Classic-Winning Jockey Jimmy Lindley Passes at 86


High Perch with Jimmy Lindley winning the Liverpool Spring Cup at Aintree in 1960 | PA Images

Former top jockey Jimmy Lindley has died. He was 86. One of the top jockeys in the UK in the 1960s and 70s, Lindley rode three British Classic winners, as well as the 1960 King George VI and Queen Elizabeth S. winner Aggressor (GB) (Combat {GB}). He suffered from weight issues throughout his career, and periodically rode over National Hunt fences, as well. His best performance over jumps was running third aboard Retour De Falmme in the 1958 Champion Hurdle. In 1974 when 39, Lindley hung up his saddle and joined the BBC's racing team as a paddock judge. He would serve in the role for nearly 30 years.

“I worked alongside him in the paddock for the BBC for the best part of a decade,” said Lindley's colleague Jim McGrath on the Nick Luck Daily Podcast on Wednesday morning. “Jimmy was a lovely bloke, very old school, always immaculately groomed, always well-mannered, ever polite and very loyal–and in his time, of course, a first-class jockey.

“He rode some of the very good horses of his era. He won a King George, he won three Classics and he rode for Jeremy Tree.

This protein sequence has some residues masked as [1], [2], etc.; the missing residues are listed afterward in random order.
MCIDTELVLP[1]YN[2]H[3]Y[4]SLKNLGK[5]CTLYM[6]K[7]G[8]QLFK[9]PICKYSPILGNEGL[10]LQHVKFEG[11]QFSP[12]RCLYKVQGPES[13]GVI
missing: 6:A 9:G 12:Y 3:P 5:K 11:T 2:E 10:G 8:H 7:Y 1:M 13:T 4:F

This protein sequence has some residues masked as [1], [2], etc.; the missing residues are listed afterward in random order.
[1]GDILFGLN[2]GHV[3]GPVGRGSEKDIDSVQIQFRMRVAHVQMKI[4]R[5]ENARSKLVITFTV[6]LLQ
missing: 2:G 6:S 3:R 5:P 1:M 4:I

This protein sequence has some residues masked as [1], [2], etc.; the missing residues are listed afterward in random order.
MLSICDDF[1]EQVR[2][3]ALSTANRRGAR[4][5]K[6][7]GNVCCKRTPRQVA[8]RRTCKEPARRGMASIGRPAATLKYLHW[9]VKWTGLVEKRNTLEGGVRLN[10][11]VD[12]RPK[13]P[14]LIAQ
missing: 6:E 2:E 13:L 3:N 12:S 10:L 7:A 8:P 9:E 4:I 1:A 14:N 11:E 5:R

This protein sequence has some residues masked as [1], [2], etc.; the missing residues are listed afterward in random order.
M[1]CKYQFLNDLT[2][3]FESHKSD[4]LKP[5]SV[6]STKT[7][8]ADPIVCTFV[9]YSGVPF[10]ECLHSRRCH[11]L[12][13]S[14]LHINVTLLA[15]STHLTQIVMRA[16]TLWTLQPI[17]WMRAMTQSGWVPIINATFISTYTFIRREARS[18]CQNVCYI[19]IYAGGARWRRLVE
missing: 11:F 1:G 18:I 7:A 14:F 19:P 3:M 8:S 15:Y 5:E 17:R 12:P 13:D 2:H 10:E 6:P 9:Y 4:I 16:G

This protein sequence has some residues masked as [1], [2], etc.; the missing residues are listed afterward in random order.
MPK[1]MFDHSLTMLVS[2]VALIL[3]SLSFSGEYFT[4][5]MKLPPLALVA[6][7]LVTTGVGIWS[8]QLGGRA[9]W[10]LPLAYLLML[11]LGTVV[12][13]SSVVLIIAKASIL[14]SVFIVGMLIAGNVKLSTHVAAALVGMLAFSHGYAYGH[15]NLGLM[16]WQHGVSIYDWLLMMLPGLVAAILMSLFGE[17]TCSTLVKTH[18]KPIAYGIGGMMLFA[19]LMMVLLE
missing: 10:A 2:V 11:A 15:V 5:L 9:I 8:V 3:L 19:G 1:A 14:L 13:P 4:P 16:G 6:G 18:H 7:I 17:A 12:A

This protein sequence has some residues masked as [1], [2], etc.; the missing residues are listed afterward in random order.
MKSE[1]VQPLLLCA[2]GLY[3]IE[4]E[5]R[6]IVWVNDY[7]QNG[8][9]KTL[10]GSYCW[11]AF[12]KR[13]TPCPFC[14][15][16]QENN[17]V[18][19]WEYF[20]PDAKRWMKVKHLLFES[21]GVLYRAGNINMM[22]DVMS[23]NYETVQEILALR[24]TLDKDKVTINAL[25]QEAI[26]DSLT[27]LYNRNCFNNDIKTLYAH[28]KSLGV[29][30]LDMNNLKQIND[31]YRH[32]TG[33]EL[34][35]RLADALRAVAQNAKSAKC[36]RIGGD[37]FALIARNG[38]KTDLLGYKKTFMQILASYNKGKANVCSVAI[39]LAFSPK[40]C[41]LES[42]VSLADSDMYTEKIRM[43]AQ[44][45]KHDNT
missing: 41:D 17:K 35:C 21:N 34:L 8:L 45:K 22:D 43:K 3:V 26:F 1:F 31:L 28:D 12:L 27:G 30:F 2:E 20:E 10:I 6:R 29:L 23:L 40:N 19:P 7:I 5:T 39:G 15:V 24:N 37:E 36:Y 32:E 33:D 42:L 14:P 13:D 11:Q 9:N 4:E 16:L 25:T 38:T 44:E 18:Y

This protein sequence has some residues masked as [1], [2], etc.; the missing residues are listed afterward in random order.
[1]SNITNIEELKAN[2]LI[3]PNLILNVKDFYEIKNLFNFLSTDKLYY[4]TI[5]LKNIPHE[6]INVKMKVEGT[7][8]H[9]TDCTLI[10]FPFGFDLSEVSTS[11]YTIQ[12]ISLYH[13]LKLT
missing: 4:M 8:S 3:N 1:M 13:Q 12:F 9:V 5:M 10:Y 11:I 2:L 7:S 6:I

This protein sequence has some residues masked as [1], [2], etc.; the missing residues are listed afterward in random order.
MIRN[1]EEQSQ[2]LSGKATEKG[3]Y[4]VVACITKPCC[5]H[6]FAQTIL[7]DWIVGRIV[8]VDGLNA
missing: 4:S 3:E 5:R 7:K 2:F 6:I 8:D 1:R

“He famously partnered Aggressor for Towser Gosden to win the King George (in 1960) and Towser trained Charlottown (GB) (Charlottesville {GB}) [1966 Derby winner] who Jimmy rode early in his career.”

Lindley's trio of UK Classic victories were with Only For Life (GB) (Chanteur II {Fr}) and Kashmir II (Ire) (Tudor Melody {GB}) in the 1963 and 1966 2000 Guineas, respectively; and Indiana (GB) (Sayajirao {GB}) secured the St Leger with Lindley aboard in 1964. Other Classic triumphs for Lindley include a victory in the Irish Oaks in 1961 with Ambergris (Fr) (Sicambre {Fr}), and the Italian equivalent with Dolina (GB) (Saint Crespin III {GB}) in 1967. In addition, he rode Flat legend Brigadier Gerard (GB) (Queen's Hussar {GB}) on the gallops for trainer Dick Hern in the early 70s. When he retired, Lindley had accrued 882 Flat winners in Britain and 25 in the National Hunt sphere.

Added McGrath, “He had a very long history in racing, he had weight worries which forced him over hurdles and he actually finished third in the 1958 Champion Hurdle.

“He was associated with some major stables–Jeremy Tree and Guy Harwood–he was also the man who went to Kentucky to recruit Steve Cauthen for Robert Sangster. When Steve came over he was his mentor.

“He rode against Joe Mercer, Lester Piggott, Edward Hide and Scobie Breasley. He may have been old school but because of that he was always professional.

“While he may be remembered by younger followers for his work on TV, for which he had a unique style. His English grammar did not always match his high standards of observations around the paddock, but nevertheless he was well liked.”

Lindley is survived by his wife, Pat, and sons Bruce and Mark.

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